said element comprising a member of monocrystalline material of symmetry class 32, having two force introduction surfaces essentially parallel to a crystallographic `a`-axis but inclined with respect to the `c`-axis so as to intersect the latter at an orientation angle ##EQU7## wherein d11 and d14 are the independent coefficients of the piezoelectric d-tensor, and `θ` represents the temperature at which said crystal element is required to yield a maximum value of piezoelectric sensitivity and a substantially zero temperature coefficient of sensitivity, and wherein `f` is a constant having a value of +1 for the transverse piezoelectric effect and a value of -2 for the antiaxial shear piezoeffect.
6. A piezoelectric crystal element according to claim 5, wherein said angle α, at which said two force introduction surfaces intersect said crystallographic `c` axis if from about 10° to about 40° such that the temperature dependence of the piezoelectric d-tensor coefficient d'12 for the transverse piezoelectric sensitivity is minimized over said predetermined temperature interval ranging from about -143° C. to about +408° C.
7. A piezoelectric crystal element according to claim 6, wherein said angle α is 23.9° such that the transverse piezoelectric sensitivity is constant to within about ± 1% over said temperature interval of about -143° C. to about +408° C.
8. A piezoelectric crystal element according to claim 7, wherein said transverse piezoelectric sensitivity is constant to within ± 0.5% over a temperature interval of from about -93° C. to about ±369° C.
9. A piezoelectric crystal element according to claim 8, wherein said transverse piezoelectric sensitivity is constant to within ± 0.1% over a temperature interval of from about -10° C. to about +294° C.
10. A piezoelectric crystal element according to claim 5, comprising a member of monocrystalline quartz wherein two force introduction surfaces are essentially parallel to a crystallograhic `a`-axis and are inclined with respect to the `c`-axis so that the temperature dependence of the piezoelectric sensitivity for one of (i) transverse and (ii) shear effect is considerably reduced over a predetermined temperature interval, as compared to the longitudinal piezolectric coefficient, characterized in that the surfaces of the crystal at which forces are introduced have an orientation angle α either (i) of from about 10° to about 40° with respect to the `c`-axis, and its complement, whereby the temperature dependence of at least one of the piezoelectric coefficients d'12 and d'13, respectively, is minimized over a temperature interval in the range from about -143° C. to about 30 408° C., or (ii) of from about 110° to about 155° with respect to the `c`-axis, and its complement, whereby the temperature dependence of at least one of the piezoelectric coefficients d'26 and d'35, respectively, is minimized over a temperature interval in the range of from about -200° C. to about +400 ° C.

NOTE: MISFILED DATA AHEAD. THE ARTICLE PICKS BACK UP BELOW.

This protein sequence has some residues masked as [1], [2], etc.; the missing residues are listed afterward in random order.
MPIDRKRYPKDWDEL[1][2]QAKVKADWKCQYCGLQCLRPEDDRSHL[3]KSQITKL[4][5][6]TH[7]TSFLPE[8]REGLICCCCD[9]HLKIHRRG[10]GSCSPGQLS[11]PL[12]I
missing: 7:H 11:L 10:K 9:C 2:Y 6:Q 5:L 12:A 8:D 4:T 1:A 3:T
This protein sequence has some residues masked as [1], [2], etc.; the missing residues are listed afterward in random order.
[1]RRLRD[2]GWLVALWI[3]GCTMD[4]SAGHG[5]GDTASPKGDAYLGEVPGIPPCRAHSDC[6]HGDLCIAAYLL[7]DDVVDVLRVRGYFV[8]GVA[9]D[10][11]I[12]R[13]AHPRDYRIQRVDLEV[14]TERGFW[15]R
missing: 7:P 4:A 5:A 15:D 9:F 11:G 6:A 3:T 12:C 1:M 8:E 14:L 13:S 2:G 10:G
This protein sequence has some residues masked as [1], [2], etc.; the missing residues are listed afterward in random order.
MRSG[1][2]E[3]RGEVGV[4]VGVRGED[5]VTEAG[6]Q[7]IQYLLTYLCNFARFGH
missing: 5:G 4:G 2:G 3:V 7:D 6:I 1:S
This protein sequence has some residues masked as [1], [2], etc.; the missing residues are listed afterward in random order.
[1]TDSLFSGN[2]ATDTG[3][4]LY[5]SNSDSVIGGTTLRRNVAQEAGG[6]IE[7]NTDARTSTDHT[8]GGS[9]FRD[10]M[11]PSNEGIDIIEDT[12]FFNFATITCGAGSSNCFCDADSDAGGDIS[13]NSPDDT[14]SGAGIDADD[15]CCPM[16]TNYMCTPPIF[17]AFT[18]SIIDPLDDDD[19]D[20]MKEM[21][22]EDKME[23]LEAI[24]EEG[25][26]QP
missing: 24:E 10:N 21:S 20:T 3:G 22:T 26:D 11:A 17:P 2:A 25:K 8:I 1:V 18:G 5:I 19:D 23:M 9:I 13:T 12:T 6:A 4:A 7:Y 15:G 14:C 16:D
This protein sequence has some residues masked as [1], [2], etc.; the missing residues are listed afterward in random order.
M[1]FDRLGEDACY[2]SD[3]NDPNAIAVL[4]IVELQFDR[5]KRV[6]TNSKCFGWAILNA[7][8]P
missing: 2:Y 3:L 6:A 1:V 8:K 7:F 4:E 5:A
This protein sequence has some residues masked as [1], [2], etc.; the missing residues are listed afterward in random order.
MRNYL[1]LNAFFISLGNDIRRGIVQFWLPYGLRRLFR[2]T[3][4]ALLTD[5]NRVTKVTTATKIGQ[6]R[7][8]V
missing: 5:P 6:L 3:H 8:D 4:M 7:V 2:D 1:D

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EP0098796A1 (en) * 1982-07-01 1984-01-18 Asulab S.A. Sensitive element for a stress transducer, and transducer employing it
FR2529670A1 (en) * 1982-07-01 1984-01-06 Asulab Sa SENSITIVE ELEMENT FOR CONSTRAINTS SENSOR AND SENSOR BY APPLYING
US4472655A (en) * 1983-03-25 1984-09-18 Kabushiki Kaisha Daini Seikosha Tuning fork flexural quartz resonator
US4586018A (en) * 1983-09-19 1986-04-29 Ford Motor Company Combustion pressure sensor
US4926086A (en) * 1988-07-07 1990-05-15 Centre Suisse D'electronique Et De Microtechnique S.A. Piezoelectric resonator
EP0350443A1 (en) * 1988-07-07 1990-01-10 Centre Suisse D'electronique Et De Microtechnique S.A. Piezoelectric resonator
FR2634067A1 (en) * 1988-07-07 1990-01-12 Electro Microtechn Centre Piezoelectric resonator
EP0496583A2 (en) * 1991-01-25 1992-07-29 Seiko Electronic Components Ltd. KT cut width-extensional mode quartz crystal resonator
EP0496583A3 (en) * 1991-01-25 1993-09-22 Seiko Electronic Components Ltd. Kt cut width-extensional mode quartz crystal resonator
US5311096A (en) * 1991-01-25 1994-05-10 Seiko Electronic Components Ltd. KT cut width-extensional mode quartz crystal resonator
US5475773A (en) * 1992-09-03 1995-12-12 Abb Research Ltd. Fiber-optic quartz voltage sensor
WO1994006025A1 (en) * 1992-09-03 1994-03-17 Abb Research Ltd Fiber optical quartz voltage sensor
DE19503355A1 (en) * 1994-02-07 1995-08-10 Avl Verbrennungskraft Messtech Piezoelectric measuring element
US20040255683A1 (en) * 2003-06-19 2004-12-23 Leo Barron Pressure transducer
US20050150302A1 (en) * 2003-06-19 2005-07-14 Dynisco Instruments Pressure transducer
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JP2015520386A (en) * 2012-06-20 2015-07-16 キストラー ホールディング アクチエンゲゼルシャフト Measuring element, measuring body and measuring arrangement for measuring force, and use of such a measuring body
US20150229291A1 (en) * 2014-02-07 2015-08-13 Samsung Electro-Mechanics Co., Ltd. Quartz crystal vibrator and manufacturing method thereof
US9762206B2 (en) * 2014-02-07 2017-09-12 Samsung Electro-Mechanics Co., Ltd. AT-cut quartz crystal vibrator with a long side along the X-axis direction
CN104260214A (en) * 2014-06-04 2015-01-07 北京石晶光电科技股份有限公司济源分公司 Processing technology for high-precision wavelength plate wafer
CN104260214B (en) * 2014-06-04 2016-11-16 北京石晶光电科技股份有限公司济源分公司 A kind of high-accuracy wavelength plate wafer processing technique

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DE2207852B2 (en) 1974-10-17